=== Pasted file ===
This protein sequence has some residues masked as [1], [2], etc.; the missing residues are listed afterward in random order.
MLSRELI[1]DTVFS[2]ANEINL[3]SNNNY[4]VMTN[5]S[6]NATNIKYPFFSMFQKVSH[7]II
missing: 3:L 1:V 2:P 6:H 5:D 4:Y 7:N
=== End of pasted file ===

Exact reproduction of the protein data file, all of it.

This protein sequence has some residues masked as [1], [2], etc.; the missing residues are listed afterward in random order.
MLSRELI[1]DTVFS[2]ANEINL[3]SNNNY[4]VMTN[5]S[6]NATNIKYPFFSMFQKVSH[7]II
missing: 3:L 1:V 2:P 6:H 5:D 4:Y 7:N